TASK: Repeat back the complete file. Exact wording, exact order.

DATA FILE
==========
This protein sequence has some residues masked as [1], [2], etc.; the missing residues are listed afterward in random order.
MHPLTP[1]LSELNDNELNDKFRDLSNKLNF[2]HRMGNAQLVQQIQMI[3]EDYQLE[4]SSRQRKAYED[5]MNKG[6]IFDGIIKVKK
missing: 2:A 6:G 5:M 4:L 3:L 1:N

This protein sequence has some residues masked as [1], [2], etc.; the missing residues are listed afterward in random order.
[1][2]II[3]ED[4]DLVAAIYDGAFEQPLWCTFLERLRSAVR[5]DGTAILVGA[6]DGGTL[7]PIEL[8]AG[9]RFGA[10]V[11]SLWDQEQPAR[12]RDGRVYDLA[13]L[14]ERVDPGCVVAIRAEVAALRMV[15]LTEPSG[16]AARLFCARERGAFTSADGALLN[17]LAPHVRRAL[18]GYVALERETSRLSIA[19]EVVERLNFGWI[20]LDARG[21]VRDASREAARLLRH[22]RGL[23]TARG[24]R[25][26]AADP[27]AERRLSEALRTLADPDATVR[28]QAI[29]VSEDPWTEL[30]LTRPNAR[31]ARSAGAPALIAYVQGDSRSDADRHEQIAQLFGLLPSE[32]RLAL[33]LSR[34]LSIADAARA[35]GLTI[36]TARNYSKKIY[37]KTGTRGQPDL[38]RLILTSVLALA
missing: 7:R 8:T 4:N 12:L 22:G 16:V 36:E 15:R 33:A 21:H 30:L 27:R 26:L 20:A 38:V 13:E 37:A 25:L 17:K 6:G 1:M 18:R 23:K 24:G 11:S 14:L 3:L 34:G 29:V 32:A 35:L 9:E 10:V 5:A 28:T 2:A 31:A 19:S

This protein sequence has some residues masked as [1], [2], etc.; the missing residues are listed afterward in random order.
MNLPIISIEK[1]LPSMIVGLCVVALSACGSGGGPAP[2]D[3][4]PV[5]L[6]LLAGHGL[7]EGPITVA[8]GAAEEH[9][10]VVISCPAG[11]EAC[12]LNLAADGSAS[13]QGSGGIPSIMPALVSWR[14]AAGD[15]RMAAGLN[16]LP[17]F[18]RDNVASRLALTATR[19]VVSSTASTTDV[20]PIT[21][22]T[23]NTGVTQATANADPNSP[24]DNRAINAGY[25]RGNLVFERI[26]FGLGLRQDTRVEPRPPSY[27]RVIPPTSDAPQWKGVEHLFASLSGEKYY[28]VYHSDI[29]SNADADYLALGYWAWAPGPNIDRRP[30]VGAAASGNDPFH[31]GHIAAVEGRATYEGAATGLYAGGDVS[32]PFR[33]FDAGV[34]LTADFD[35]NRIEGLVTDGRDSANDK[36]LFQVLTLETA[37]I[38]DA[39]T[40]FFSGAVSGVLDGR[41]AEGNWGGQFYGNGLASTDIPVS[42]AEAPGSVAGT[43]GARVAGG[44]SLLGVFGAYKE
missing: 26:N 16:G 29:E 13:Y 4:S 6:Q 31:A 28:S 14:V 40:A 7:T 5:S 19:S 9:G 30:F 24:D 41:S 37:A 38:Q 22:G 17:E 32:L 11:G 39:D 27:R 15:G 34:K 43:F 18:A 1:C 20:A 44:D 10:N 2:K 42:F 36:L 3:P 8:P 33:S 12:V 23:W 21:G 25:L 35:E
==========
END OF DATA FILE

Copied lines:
This protein sequence has some residues masked as [1], [2], etc.; the missing residues are listed afterward in random order.
MHPLTP[1]LSELNDNELNDKFRDLSNKLNF[2]HRMGNAQLVQQIQMI[3]EDYQLE[4]SSRQRKAYED[5]MNKG[6]IFDGIIKVKK
missing: 2:A 6:G 5:M 4:L 3:L 1:N

This protein sequence has some residues masked as [1], [2], etc.; the missing residues are listed afterward in random order.
[1][2]II[3]ED[4]DLVAAIYDGAFEQPLWCTFLERLRSAVR[5]DGTAILVGA[6]DGGTL[7]PIEL[8]AG[9]RFGA[10]V[11]SLWDQEQPAR[12]RDGRVYDLA[13]L[14]ERVDPGCVVAIRAEVAALRMV[15]LTEPSG[16]AARLFCARERGAFTSADGALLN[17]LAPHVRRAL[18]GYVALERETSRLSIA[19]EVVERLNFGWI[20]LDARG[21]VRDASREAARLLRH[22]RGL[23]TARG[24]R[25][26]AADP[27]AERRLSEALRTLADPDATVR[28]QAI[29]VSEDPWTEL[30]LTRPNAR[31]ARSAGAPALIAYVQGDSRSDADRHEQIAQLFGLLPSE[32]RLAL[33]LSR[34]LSIADAARA[35]GLTI[36]TARNYSKKIY[37]KTGTRGQPDL[38]RLILTSVLALA
missing: 7:R 8:T 4:N 12:L 22:G 16:V 36:E 15:R 33:A 21:H 30:L 27:R 26:L 20:A 38:V 13:E 37:A 25:L 17:K 6:G 1:M 18:R 23:K 24:G 11:S 14:L 3:L 34:G 29:V 32:A 35:L 9:E 10:V 5:A 28:T 2:A 31:A 19:S

This protein sequence has some residues masked as [1], [2], etc.; the missing residues are listed afterward in random order.
MNLPIISIEK[1]LPSMIVGLCVVALSACGSGGGPAP[2]D[3][4]PV[5]L[6]LLAGHGL[7]EGPITVA[8]GAAEEH[9][10]VVISCPAG[11]EAC[12]LNLAADGSAS[13]QGSGGIPSIMPALVSWR[14]AAGD[15]RMAAGLN[16]LP[17]F[18]RDNVASRLALTATR[19]VVSSTASTTDV[20]PIT[21][22]T[23]NTGVTQATANADPNSP[24]DNRAINAGY[25]RGNLVFERI[26]FGLGLRQDTRVEPRPPSY[27]RVIPPTSDAPQWKGVEHLFASLSGEKYY[28]VYHSDI[29]SNADADYLALGYWAWAPGPNIDRRP[30]VGAAASGNDPFH[31]GHIAAVEGRATYEGAATGLYAGGDVS[32]PFR[33]FDAGV[34]LTADFD[35]NRIEGLVTDGRDSANDK[36]LFQVLTLETA[37]I[38]DA[39]T[40]FFSGAVSGVLDGR[41]AEGNWGGQFYGNGLASTDIPVS[42]AEAPGSVAGT[43]GARVAGG[44]SLLGVFGAYKE
missing: 26:N 16:G 29:E 13:Y 4:S 6:Q 31:A 28:S 14:V 40:A 7:T 5:S 19:S 9:G 30:F 24:D 41:S 37:A 38:Q 22:G 17:E 32:L 11:G 39:D 27:R 15:G 34:K 43:F 18:A 1:C 20:A 44:D 10:N 2:K 42:F 36:L 3:P 8:P 33:S 12:V 23:W 21:G 25:L 35:E